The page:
The Indonesian government announced that it is once again imposing a travel ban on the nations most incompatible with its new, more vigorous requirements for migrant workers; new workers can not travel to Saudi Arabia, Jordan, Kuwait, pr Syria until concrete labor rights and legal rights for Indonesian citizens are secured. Negotiations between Saudi and Indonesia regarding the rights of domestic workers recently failed after the KSA declined the government’s request for a 60% wage increase. The negotiations were meant to curb earlier schisms between the two nations, including Saudi’s ban on Indonesian domestic workers two months ago.
Indonesia has experimented with travel bans in the past, including against Saudi Arabia. These were lifted after nations promised to institute specific reforms or showed signs of progress. Bans yield an unclear level of effectiveness; some rights organizations demand nations prevent workers from exposure to functionally lawless conditions. However, bans have yet to procure direct change to migrant-related legislation. Despite signed agreements, reforms are still exceedingly slow to implement, and bans are often reversed prior to their full actualization. Additionally, the immediate affect of bans may actually worsen migrant conditions, as desperate workers can always maneuver around travel restrictions. Illegal migrants are at further risk for exploitation because they are unable to report to authorities and must restrict themselves to marginalized employment.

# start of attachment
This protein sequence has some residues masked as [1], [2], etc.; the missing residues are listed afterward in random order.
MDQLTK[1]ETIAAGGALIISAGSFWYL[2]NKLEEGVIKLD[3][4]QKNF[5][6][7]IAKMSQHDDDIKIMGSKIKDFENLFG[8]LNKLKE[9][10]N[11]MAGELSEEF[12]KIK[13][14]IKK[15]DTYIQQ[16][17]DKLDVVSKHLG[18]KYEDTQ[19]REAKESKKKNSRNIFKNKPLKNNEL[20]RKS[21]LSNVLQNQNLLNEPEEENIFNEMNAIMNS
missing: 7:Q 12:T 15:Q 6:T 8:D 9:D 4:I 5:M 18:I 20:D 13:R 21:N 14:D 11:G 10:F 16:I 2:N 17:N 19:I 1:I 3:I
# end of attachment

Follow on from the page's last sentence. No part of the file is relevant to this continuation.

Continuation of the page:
Bans may, over time, contribute to mounting pressure on receiving nations who are swayed by the need for reliable labor flow as well as a positive world image. But the actual impact of bans on the actions of these nations is speculative, as no systematic study regarding their interactions has been conducted.
The new bans come amidst revelations that 130,000 overseas Indonesians (out of an approximately 6.5 million total migrants) are imprisoned. Over 200 face life sentences or death. Indonesia attempted to condition these statistics by emphasizing that the imprisoned population only represents around 1 to 2 percent of all migrant workers. Rights groups hammered the government for disregarding the personal impact of each case on its own citizens, which overshadow such cold calculations. The government’s statements appear to reflect its general management of imprisoned migrants, which with the exception of new SOPs in Malaysia, is approached as an afterthought.